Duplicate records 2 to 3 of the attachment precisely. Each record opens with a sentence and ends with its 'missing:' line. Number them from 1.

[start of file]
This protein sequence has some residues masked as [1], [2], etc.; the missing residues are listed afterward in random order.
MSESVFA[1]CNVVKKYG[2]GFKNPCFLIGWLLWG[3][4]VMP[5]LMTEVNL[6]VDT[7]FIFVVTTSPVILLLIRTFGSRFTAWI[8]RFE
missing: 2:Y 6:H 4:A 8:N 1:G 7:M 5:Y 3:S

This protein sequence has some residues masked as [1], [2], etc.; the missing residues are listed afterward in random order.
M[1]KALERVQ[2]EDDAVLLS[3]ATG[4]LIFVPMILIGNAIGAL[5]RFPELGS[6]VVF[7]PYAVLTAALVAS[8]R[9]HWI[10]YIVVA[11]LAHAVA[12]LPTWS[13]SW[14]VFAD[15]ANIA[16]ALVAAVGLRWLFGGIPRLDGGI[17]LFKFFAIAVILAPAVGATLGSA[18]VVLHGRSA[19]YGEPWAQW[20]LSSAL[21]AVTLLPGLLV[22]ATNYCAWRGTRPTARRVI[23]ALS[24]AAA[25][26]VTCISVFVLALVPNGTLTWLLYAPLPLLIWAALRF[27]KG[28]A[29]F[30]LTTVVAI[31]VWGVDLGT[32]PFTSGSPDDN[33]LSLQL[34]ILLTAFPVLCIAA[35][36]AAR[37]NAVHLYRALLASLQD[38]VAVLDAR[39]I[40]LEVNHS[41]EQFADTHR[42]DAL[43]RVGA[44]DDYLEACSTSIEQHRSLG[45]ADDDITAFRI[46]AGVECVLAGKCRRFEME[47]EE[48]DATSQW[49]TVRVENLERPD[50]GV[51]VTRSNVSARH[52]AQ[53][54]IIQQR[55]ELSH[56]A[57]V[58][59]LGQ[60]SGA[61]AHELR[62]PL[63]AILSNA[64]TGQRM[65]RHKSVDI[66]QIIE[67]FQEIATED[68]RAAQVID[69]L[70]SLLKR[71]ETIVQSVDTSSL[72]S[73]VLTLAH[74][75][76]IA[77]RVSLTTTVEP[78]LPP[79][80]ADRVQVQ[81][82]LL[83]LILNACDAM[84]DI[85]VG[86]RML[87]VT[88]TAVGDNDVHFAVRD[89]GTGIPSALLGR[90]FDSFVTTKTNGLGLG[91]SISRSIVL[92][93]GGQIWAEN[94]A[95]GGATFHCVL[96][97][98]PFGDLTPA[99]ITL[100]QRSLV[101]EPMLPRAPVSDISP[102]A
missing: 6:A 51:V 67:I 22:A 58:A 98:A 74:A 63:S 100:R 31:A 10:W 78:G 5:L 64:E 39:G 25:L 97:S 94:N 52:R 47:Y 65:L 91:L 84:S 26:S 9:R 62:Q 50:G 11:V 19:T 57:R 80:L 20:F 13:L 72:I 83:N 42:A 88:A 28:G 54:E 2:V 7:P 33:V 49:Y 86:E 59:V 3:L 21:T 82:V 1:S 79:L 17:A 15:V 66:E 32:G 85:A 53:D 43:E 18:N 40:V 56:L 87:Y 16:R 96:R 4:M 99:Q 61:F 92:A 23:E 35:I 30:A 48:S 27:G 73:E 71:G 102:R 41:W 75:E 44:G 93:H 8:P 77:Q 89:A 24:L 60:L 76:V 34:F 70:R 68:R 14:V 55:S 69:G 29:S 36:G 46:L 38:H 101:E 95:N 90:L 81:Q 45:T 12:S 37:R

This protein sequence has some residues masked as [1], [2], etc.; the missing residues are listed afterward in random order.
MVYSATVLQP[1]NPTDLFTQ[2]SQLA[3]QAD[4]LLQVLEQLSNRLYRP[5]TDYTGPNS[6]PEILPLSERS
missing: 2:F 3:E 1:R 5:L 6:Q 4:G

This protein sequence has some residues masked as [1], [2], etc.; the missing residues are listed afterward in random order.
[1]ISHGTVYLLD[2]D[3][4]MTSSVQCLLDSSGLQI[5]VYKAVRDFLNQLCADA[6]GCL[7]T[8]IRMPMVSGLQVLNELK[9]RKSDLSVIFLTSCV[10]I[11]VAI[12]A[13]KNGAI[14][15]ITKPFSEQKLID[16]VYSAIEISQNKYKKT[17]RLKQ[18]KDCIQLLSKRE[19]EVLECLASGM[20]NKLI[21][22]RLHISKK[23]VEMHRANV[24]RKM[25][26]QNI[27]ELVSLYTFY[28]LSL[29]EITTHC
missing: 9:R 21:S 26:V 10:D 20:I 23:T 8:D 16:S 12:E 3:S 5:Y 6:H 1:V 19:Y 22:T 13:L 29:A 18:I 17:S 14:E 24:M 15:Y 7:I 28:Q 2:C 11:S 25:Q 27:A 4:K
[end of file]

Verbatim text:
This protein sequence has some residues masked as [1], [2], etc.; the missing residues are listed afterward in random order.
M[1]KALERVQ[2]EDDAVLLS[3]ATG[4]LIFVPMILIGNAIGAL[5]RFPELGS[6]VVF[7]PYAVLTAALVAS[8]R[9]HWI[10]YIVVA[11]LAHAVA[12]LPTWS[13]SW[14]VFAD[15]ANIA[16]ALVAAVGLRWLFGGIPRLDGGI[17]LFKFFAIAVILAPAVGATLGSA[18]VVLHGRSA[19]YGEPWAQW[20]LSSAL[21]AVTLLPGLLV[22]ATNYCAWRGTRPTARRVI[23]ALS[24]AAA[25][26]VTCISVFVLALVPNGTLTWLLYAPLPLLIWAALRF[27]KG[28]A[29]F[30]LTTVVAI[31]VWGVDLGT[32]PFTSGSPDDN[33]LSLQL[34]ILLTAFPVLCIAA[35][36]AAR[37]NAVHLYRALLASLQD[38]VAVLDAR[39]I[40]LEVNHS[41]EQFADTHR[42]DAL[43]RVGA[44]DDYLEACSTSIEQHRSLG[45]ADDDITAFRI[46]AGVECVLAGKCRRFEME[47]EE[48]DATSQW[49]TVRVENLERPD[50]GV[51]VTRSNVSARH[52]AQ[53][54]IIQQR[55]ELSH[56]A[57]V[58][59]LGQ[60]SGA[61]AHELR[62]PL[63]AILSNA[64]TGQRM[65]RHKSVDI[66]QIIE[67]FQEIATED[68]RAAQVID[69]L[70]SLLKR[71]ETIVQSVDTSSL[72]S[73]VLTLAH[74][75][76]IA[77]RVSLTTTVEP[78]LPP[79][80]ADRVQVQ[81][82]LL[83]LILNACDAM[84]DI[85]VG[86]RML[87]VT[88]TAVGDNDVHFAVRD[89]GTGIPSALLGR[90]FDSFVTTKTNGLGLG[91]SISRSIVL[92][93]GGQIWAEN[94]A[95]GGATFHCVL[96][97][98]PFGDLTPA[99]ITL[100]QRSLV[101]EPMLPRAPVSDISP[102]A
missing: 6:A 51:V 67:I 22:A 58:A 98:A 74:A 63:S 100:R 31:A 10:W 78:G 5:L 64:E 39:G 25:L 97:S 94:N 52:R 47:Y 65:L 91:L 84:S 26:S 9:R 62:Q 50:G 11:V 19:T 57:R 80:L 20:F 13:L 72:I 83:N 42:A 88:A 28:G 54:E 2:V 7:P 33:V 49:Y 86:E 59:V 3:L 21:T 82:V 1:S 79:L 17:A 15:V 66:E 32:G 85:A 53:D 43:E 18:N 40:V 56:L 87:Y 16:R 96:R 4:M 99:Q 61:F 92:A 23:E 35:I 30:A 48:S 27:G 73:E 71:G 102:R 41:W 75:E 44:G 93:H 8:P 77:Q 89:A 24:L 60:L 76:V 34:F 70:R 68:R 14:V 55:S 69:G 29:S 36:G 46:L 38:H 101:E 95:N 90:L 81:Q 45:T 12:S 37:R

This protein sequence has some residues masked as [1], [2], etc.; the missing residues are listed afterward in random order.
MVYSATVLQP[1]NPTDLFTQ[2]SQLA[3]QAD[4]LLQVLEQLSNRLYRP[5]TDYTGPNS[6]PEILPLSERS
missing: 2:F 3:E 1:R 5:L 6:Q 4:G